People whose sleep studies indicate they’re consistently sleeping less than 5 hours a night are called “short sleepers.” Short sleep is associated with physiological hyperarousal and an elevated risk for related medical disorders, as well as persistent trouble sleeping. Of all the variants of insomnia, short sleep is thought to be the most severe.

All I Get Is 1 or 2 Hours”

Other insomniacs’ perceptions of sleep duration are wildly at odds with assessment by PSG. A person who complains of getting just 1 or 2 hours’ sleep a night and goes in for a sleep study is often found to be sleeping 6, 7, or even 8 hours a night. The diagnosis in this situation is paradoxical insomnia, a disorder affecting about 26 percent of people with chronic insomnia.

Because their sleep duration is normal and their sleep architecture (as assessed by PSG) largely intact, the thinking is that these insomniacs are getting most of the benefits that sound, sufficient sleep affords. This may be reassuring. But the jury’s still out on the underlying mechanisms at play. Multiple irregularities may contribute to the feeling of being awake when most of the brain is asleep.

The Upshot

Should we be relieved to know that most of us are getting at least a little more sleep than we think? It’s not a bad idea. Once I stopped caring about how much I was sleeping, my sleep improved. Whether or not this would be borne out in a sleep study, it feels like I fall asleep faster and sleep longer than I did before.

If you can swallow the idea that in this one place your perceptions might be a tad unreliable (believe me, I know how hard this can be!), you won’t regret it.

Short Sleep and Your Health

The October issue of the journal Sleep showcases research that may be sobering for people who struggle with chronic insomnia. Short sleepers—defined variously as people who report getting 5 or fewer, 6 or fewer, or less than 7 hours of sleep a night—are more vulnerable to a host of nasties, including obesity, heart disease, stroke, diabetes, suicidal ideation, and dementia.

But sleep length is only one factor in the equation that predicts long-term health.

colorful-vegThe October issue of Sleep showcases research that may be sobering for people who struggle with chronic insomnia. Several studies now suggest that getting 7 to 8 hours’ sleep a night is protective of long-term health. Short sleepers—defined variously as people who report getting 5 or fewer, 6 or fewer, or less than 7 hours of sleep a night—are more vulnerable to a host of nasties, including obesity, heart disease, stroke, diabetes, suicidal ideation, and dementia.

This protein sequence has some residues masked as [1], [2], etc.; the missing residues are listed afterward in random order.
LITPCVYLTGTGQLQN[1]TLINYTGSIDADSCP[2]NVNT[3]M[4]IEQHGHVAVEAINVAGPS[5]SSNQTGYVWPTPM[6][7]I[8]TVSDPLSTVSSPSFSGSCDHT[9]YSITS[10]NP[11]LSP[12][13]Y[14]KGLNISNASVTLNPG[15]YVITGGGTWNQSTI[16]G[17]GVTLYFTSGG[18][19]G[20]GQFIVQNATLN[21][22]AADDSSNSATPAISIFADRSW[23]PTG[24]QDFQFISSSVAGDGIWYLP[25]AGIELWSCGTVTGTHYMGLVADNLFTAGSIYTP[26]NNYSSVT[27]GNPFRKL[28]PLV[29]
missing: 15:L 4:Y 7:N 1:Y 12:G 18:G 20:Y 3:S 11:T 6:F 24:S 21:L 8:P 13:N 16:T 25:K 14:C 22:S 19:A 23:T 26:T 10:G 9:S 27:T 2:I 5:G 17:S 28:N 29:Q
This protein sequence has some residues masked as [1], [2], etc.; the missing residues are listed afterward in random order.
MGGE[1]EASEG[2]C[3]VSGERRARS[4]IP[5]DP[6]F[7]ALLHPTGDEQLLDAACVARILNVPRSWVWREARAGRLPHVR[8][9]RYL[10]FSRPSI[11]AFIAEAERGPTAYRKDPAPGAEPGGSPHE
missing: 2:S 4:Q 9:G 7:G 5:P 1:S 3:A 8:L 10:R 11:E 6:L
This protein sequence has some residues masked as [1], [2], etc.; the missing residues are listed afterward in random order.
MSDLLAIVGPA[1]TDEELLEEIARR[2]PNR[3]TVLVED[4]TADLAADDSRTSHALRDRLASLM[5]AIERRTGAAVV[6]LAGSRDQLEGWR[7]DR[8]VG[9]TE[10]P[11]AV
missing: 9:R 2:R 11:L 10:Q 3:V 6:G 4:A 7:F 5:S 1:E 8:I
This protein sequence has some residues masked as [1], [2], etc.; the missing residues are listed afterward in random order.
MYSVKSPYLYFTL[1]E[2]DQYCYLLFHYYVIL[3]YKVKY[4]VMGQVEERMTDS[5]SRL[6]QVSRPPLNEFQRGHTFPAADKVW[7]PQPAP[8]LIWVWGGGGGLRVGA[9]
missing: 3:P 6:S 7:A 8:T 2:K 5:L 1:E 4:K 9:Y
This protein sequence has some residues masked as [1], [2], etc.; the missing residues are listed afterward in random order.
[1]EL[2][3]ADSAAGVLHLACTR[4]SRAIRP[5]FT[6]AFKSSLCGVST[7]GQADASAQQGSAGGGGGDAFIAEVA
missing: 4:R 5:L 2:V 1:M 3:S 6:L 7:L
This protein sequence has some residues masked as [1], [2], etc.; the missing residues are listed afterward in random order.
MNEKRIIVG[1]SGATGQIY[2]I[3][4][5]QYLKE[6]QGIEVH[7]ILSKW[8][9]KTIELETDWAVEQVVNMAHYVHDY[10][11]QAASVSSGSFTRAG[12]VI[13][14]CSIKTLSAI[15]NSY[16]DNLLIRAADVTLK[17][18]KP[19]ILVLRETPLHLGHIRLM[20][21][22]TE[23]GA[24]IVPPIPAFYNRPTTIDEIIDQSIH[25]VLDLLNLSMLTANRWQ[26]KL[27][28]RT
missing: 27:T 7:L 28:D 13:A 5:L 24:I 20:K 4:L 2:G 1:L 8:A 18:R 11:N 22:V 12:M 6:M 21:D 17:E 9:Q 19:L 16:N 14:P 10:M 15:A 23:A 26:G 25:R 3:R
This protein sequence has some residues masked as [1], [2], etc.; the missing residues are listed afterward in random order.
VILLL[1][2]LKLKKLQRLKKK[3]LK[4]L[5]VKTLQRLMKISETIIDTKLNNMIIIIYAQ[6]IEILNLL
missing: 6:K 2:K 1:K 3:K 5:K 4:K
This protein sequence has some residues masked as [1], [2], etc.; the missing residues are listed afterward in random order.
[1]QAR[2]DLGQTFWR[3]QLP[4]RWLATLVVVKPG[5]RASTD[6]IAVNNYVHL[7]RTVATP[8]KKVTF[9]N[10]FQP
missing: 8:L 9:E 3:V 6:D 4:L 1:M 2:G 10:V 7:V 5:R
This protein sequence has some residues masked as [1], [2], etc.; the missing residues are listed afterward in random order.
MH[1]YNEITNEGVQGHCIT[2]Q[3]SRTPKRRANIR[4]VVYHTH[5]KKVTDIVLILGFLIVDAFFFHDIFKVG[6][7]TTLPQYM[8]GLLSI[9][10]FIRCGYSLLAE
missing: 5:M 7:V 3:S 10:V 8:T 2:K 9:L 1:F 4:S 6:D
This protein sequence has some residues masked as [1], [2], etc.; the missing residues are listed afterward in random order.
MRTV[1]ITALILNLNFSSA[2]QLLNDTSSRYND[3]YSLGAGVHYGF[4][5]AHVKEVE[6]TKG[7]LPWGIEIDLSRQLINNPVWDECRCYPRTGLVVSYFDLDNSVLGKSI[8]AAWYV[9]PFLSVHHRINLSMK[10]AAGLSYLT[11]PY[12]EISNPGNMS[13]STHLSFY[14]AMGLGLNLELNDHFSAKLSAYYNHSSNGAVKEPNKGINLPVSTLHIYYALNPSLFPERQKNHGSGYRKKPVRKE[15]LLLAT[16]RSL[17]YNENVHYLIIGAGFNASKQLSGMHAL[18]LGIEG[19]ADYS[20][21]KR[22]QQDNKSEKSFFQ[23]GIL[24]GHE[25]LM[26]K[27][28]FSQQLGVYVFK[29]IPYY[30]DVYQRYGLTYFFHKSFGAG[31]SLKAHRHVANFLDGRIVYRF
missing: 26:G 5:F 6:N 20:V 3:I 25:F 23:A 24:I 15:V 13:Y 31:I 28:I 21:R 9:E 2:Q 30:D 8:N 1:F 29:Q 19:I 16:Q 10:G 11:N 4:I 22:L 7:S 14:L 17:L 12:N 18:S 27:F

In this same vein, researchers who conducted a study recently written up in ScienceDaily say that reports of short sleep and poor sleep quality—the stuff of insomnia—are associated with a greater build-up of β-Amyloid in the brain, a marker of Alzheimer’s disease.

What’s a Short Sleeper to Do?

Taking measures to improve sleep is always a good idea. Particularly regarding sleep quality, there’s a lot to learn and much to do. But sleep length may be less amenable to change. Thirty more minutes’ sleep a night may be possible to achieve under the right conditions. Beyond that, nature may not allow us to go.

But sleep length is only one factor in the equation that predicts long-term health. Short sleepers can minimize health risks by eating healthy meals and getting plenty of exercise. Following are recommendations from the US Department of Health and Human Services:

Dietary Guidelines

  • Increase your intake of fruit, vegetables (especially the colorful ones), beans, and peas.
  • Eat more whole-grain foods and fewer refined grains.
  • Increase your intake of fat-free or low-fat milk products and fortified soy beverages.
  • Go strong on seafood, and supplement with lean meat, poultry, eggs, soy products, and unsalted nuts and seeds.
  • Cook with oil rather than butter and other solid fats.

Exercise Guidelines

  • Do at least 2 ½ hours of moderate-intensity aerobic exercise, or 1 hour and 15 minutes of vigorous-intensity exercise, each week, or a combination of the two.
  • Get better results by doing 5 hours of moderate-intensity exercise or 2 ½ hours of vigorous-intensity exercise every week, or a combination of the two.
  • Do muscle-strengthening exercises at least twice a week.

Sleep is important to long-term health, but diet and exercise are, too, and may be easier to control.

How many hours do you sleep each night? Does it feel like enough?